In 2019, Chicago has seen 381 crimes on or around the Chinatown-Cermak Red Line stop, assuming the victims contacted authorities. 135 of these crimes contained assault or battery charges, and 215 incidents were robberies or theft, about 56% of the total crimes. There has also been one homicide. That means there has been a 19.4% increase in crimes at the Cermak-Chinatown stop alone. Are crime-related incidents to blame for this decrease in ridership?

CTA declined to comment.

Farhana Chowdhury, a junior at UIC, says she uses the CTA every day for errands or hanging out with friends.

“I don’t notice anything bad going on, usually, but I have noticed the [increase in] cameras. That makes me question if the area is bad.”

Chowdhury also stated that she avoids going to the South Side or taking certain lines at night.

“It’s better to take an Uber,” she said.

El stations and buses have seen an increase in HD security cameras in the last year. Photo by Karley Fontana

CTA’s website boasts the safety and security of it’s customers, claiming to have 32,000 cameras across the transit system. According to a May 2018 Chicago Tribune article, the CTA plans to install $33 million worth of new surveillance equipment at El stations over the course of five years.  In April of 2019, the CTA finished installing 1,000 new HD cameras that cost $3.5 million.

Despite the new camera installations, crime continues to rise across all stops, the Tribune said in a follow-up article. However, in some instances, the cameras have been helpful in apprehending suspects of criminal activity. The suspected killer of the UIC student, Ruth George, who was assaulted and killed in November of 2019, was located and apprehended due to the CTA Blue Line cameras.

Although this particular incident proved that cameras a helpful edition to the CTA rail system, many riders still feel otherwise.

UIC student Robert Hatch says he drives from home to campus, but he uses the CTA on a regular basis to visit colleagues.

“There’s been many events, and I have one actually recorded. It was a verbal conversation between two people that sounded like it was going to lead to something bad. I don’t know what the outcome of that was, though, due to me leaving the train. There’s definitely a lot of stuff going on. Pretty much all of the stops are the same, except for the Red Line. Everything on that is pretty dangerous.”

“‘Keep your eyes to yourself,’ that’s what people always say with Chicago, but it’s a little bit more than that,” Hatch said. “There’s a lot of things that you’re not going to normally see when you go on any line, but specifically the Red Line… it’s pretty sad how frequent events like these that I’ve been talking about happen. It happens almost every day. You have to be careful around that.”

Joanna Li, a resident of Chinatown and employee of Tous Les Jours on Archer Avenue, said she avoids taking the Red Line train when her late-night shifts are over.

“I haven’t witnessed any crimes, but I have heard them happening. I feel safe living in the area I’m in, because I’m not on a busy street. I know that things are happening on busier streets and in the central area of Chinatown, because it’s more crowded and touristy. I have my managers or my parents drive me home when my shift is over. I think the cameras on trains and buses are helpful, but I think maybe CTA should hire more security guards to monitor every stop” she said.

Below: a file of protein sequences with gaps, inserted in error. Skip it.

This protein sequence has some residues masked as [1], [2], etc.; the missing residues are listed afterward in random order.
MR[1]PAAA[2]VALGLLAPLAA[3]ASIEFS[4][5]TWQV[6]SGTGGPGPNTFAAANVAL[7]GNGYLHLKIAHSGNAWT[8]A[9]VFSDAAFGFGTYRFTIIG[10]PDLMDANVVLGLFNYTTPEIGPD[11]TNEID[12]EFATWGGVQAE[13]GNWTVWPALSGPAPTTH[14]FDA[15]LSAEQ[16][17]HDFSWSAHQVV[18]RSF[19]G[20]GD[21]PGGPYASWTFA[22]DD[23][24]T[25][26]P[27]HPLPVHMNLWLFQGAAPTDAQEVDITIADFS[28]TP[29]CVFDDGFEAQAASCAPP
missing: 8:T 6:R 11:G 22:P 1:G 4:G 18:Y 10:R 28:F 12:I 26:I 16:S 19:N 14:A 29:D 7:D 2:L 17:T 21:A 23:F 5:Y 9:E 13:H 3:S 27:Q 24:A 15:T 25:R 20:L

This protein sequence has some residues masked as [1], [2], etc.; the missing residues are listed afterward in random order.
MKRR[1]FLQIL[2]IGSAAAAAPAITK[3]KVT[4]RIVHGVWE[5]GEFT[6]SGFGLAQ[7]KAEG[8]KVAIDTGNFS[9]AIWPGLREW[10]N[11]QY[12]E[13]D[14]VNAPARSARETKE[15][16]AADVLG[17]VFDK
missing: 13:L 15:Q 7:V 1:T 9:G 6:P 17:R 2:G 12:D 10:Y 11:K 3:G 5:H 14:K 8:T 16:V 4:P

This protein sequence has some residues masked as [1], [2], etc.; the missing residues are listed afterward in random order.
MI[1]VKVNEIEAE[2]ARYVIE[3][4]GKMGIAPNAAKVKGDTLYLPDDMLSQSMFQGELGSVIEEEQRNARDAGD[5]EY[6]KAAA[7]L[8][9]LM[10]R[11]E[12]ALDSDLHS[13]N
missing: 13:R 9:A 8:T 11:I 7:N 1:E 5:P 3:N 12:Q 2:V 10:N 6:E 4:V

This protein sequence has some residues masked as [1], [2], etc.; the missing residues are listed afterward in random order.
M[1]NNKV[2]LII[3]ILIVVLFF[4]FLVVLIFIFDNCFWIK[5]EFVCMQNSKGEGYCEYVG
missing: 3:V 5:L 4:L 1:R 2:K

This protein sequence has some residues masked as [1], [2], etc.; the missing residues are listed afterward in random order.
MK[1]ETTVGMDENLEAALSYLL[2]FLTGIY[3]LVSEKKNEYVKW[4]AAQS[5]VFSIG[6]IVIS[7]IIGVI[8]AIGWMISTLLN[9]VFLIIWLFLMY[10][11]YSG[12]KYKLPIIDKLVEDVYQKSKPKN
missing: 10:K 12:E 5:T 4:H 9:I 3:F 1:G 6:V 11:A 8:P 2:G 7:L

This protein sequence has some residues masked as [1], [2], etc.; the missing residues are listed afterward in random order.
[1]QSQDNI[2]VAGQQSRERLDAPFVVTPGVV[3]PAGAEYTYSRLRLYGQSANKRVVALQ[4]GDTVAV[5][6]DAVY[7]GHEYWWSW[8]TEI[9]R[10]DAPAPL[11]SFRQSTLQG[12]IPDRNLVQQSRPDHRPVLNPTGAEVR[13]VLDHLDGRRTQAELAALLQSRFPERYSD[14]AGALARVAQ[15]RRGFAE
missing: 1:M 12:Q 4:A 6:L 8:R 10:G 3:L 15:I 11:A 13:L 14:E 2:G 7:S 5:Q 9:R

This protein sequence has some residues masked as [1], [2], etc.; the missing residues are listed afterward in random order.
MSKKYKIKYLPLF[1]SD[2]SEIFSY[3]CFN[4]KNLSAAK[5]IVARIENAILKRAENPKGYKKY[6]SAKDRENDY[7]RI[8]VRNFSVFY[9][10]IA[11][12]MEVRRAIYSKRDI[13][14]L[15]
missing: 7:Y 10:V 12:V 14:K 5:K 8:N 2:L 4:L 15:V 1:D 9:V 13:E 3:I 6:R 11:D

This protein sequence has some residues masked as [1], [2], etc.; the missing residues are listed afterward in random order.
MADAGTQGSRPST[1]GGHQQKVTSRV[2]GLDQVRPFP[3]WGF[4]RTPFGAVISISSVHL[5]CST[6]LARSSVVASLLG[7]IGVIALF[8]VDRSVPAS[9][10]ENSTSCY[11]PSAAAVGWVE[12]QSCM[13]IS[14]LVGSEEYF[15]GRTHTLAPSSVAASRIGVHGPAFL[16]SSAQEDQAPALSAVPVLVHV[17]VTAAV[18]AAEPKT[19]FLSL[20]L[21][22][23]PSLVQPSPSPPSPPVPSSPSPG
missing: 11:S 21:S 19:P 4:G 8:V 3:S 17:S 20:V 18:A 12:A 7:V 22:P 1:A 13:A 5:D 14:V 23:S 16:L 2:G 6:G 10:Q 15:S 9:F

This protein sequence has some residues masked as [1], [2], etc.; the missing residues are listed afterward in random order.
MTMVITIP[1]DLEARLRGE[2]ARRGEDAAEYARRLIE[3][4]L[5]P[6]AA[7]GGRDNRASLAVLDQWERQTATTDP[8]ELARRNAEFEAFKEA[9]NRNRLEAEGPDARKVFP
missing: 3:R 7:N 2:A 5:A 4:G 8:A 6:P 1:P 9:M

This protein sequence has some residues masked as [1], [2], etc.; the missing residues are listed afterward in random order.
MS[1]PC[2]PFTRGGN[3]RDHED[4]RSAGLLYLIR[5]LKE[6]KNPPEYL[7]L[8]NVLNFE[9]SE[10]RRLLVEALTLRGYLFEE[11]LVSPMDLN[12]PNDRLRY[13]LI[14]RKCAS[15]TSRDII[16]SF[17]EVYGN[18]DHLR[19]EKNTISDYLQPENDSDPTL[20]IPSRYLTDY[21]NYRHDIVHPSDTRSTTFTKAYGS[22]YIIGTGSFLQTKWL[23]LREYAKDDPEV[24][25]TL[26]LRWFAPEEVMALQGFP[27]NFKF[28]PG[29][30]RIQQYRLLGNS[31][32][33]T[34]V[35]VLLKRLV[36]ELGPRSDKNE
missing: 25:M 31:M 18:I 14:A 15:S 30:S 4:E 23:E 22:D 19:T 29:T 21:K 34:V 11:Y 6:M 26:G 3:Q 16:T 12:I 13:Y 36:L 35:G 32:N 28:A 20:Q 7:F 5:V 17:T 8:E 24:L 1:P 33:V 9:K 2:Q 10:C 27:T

Despite increase in digital security measures, crimes have increased on all El trains, Although riders have decreased in 2019, crimes have remarkably soared on and around the Cermak-Chinatown El train station. If cameras can’t increase the safety and security of Chicago’s citizens, perhaps other measures should be taken.

Graphic made through Venngage

Reporting Crime on the CTA

You can report incidents that are non-life threatening to CTA Customer Service 1-888-YOUR-CTA (1-888-968-7282). You also can choose to file a police report by calling the local police non-emergency hotline for the municipality in which the incident occurred (311) or by visiting a nearby police station.

Population Control in Chinese Megacities

By Ren Busch

As one of China’s fastest growing and highly populated cities, Shanghai has been one of the focuses for city restrictions in terms of area the city expands to. While these cities grew for the sake of manufacturing goods, there was also a rise in population growth as workers migrated from the countryside to the city. In reaction to this population growth, the city was forced to expand to accomodate more people living within its borders. Watch this timelapse to witness just how quickly the city of Shanghai grew from 1984 to 2018.

In order to decrease the population to prevent another uprising in, what is considered “big city disease,” each city placed a population growth cap. According to The Guardian, Shanghai plans to make its population cap 25 million, and the city in 2018 sat at a population of 24.2 million. Part of this population reform includes forcing migrant workers out of their illegal housing and into smaller cities outside of Shanghai. A home that housed four immigrant families would now house one singular rich person, for example. The government was forcing a divide between the new upper-middle class and the poor working class while using the population cap as an excuse.

The United States is facing similar issues in regards to population, yet the issues within the States are reversed. The more wealthy and economically sound cities lack the appeal for migrant workers so the American approach to population control is to make cities more appealing for population growth instead of the Chinese approach for population caps.

The geographic viewpoint of Shanghai’s city mass in 2018 seen through Google Earth Engine.